The Mussulmans of the Delta little differ in language, customs, or occupation from the other inhabitants of the country. The Mahomedan has the same language and uses precisely the same nomenclature and expressions of thought as his Hindoo neighbour.

The gTeat bulk of Mahomedans in Bengal, as elsewhere in India, are Soonies, very few Shias being found in this country. The eastern districts, it is well known, abound in Ferazees.

There are altogether in Bengal 19,857 Europeans of all nations, . of whom 11,324 are English, 3,631

Europeans and non-As.ahc.. . an(j g^g Scotch.6 There are

360 Frenchmen, and 854 Germans. The American population is 2,649, the African 83, and the Australasian, 19. Altogether the non-Asiatics in Bengal number 22,608; of this total 17,135 belong to Bengal proper, 13,757 are comprised in the 24-Pergunnahs, including in this district the city of Calcutta. In Hooghly with Howrah there are 813, in Darjeeling 420, in Burdwan 333, and scarcely more than 200 in any other district. In the province of Behar the number of Europeans is 3,287; 1,620 are in the Fatna district, and 510 in Monghyr. The remaining districts average from 85 in Chumparun to 257 in Shahabad; but the proportion of the European community is (if we exclude Calcutta) much more considerable in the Behar and Bhaugulpore divisions than it is elsewhere in Bengal. This is due to the greater development of European industry as well as to the military element, and partly to the more salubrious climate of the upper provinces. In Orissa there are 232 Europeans. In Chota Nagpore there are 1,501, the great bulk of whom are in Hazarcebaugh, which besides containing the European penitentiary is a military station. The Europeans of Assam are the tea-planters and officials of the province. If they are fewer (394) than might have been expected, it must be remembered that a large number frequently leave Assam to visit Calcutta during the cold weather; 137 are residents of Lukhimpore.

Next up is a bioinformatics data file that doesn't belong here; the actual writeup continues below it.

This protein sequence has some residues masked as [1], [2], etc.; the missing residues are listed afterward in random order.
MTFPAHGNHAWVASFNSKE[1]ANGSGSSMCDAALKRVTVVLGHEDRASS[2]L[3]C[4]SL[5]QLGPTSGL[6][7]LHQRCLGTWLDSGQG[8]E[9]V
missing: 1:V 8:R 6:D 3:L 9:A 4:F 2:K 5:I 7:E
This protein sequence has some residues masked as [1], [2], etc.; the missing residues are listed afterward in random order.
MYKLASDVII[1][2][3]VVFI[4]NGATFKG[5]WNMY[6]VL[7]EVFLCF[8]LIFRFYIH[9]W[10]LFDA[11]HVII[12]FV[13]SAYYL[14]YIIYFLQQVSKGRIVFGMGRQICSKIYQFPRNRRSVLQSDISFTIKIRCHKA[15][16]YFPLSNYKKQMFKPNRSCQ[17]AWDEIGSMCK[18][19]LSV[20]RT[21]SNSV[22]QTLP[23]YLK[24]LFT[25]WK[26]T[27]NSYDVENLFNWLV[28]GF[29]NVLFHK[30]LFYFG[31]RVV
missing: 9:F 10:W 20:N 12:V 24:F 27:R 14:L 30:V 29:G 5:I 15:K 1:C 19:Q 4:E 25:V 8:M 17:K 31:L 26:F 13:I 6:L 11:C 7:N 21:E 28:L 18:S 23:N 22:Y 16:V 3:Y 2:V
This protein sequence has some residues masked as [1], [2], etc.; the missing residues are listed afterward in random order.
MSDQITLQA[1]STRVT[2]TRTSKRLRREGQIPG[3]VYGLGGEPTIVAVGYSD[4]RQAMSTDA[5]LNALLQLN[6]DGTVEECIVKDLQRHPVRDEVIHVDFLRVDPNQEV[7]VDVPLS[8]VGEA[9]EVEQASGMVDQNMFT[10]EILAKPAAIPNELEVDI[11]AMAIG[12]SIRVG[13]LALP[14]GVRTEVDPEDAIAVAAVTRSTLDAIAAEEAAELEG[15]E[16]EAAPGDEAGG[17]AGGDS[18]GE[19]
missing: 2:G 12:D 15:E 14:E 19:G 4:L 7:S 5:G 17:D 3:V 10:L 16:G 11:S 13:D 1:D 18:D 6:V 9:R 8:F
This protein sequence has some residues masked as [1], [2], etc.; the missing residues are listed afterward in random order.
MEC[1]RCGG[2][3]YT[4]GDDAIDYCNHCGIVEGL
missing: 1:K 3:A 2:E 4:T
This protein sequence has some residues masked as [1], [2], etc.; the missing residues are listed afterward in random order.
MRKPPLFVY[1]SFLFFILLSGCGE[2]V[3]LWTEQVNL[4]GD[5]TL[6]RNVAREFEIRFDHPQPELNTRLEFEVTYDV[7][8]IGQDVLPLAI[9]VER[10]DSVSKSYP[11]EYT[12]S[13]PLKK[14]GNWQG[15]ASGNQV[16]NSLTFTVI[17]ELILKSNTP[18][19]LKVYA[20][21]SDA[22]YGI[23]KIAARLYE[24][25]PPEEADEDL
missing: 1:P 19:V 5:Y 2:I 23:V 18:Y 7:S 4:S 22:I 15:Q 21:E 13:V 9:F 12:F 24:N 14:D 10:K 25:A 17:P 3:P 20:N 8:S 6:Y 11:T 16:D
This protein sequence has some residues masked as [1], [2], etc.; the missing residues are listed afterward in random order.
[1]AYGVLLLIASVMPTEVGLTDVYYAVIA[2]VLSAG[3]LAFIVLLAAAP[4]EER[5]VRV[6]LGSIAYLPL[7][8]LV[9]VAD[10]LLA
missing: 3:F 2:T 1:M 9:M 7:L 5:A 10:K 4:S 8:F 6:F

The Eurasian population is 20,279, of whom 18,419 belong to Eurasians Bengal proper: 10,362 are in Calcutta

.urasians. an(j ^ 24-Pergunnahs, and 5,638 in

Dacca; there are 896 in Chittagong, and 557 in Hooghly. In Dacca and Chittagong there are colonies of Feringhees, descendants of Portuguese, who made these places their head-quarters in Eastern Bengal.

The population of Asiatics other than natives of India and British . . x. .. .. , T ,. Burmah is 47,030. The majority of

Asiatics other than natives of India. ,, , - ,, -.s

these are composed of the Nepaulese in Darjeeling, and the Munipoorees in Sylhet and Cachar; 2,277 Nepaulese were enumerated along the frontier of our Behar territory. The Armenian community comprises nearly 800 souls, chiefly in Calcutta and Dacca. The Chinese number 582, nearly all shoe-makers and carpenters in Calcutta. The Jews, 574, mainly in the metropolis; Parsees 1,223, and Persians 277.

Christians, Native and European together, number no more than Pj^j^ 93,003 souls. At least one-half of

ians" these are Europeans or East Indians..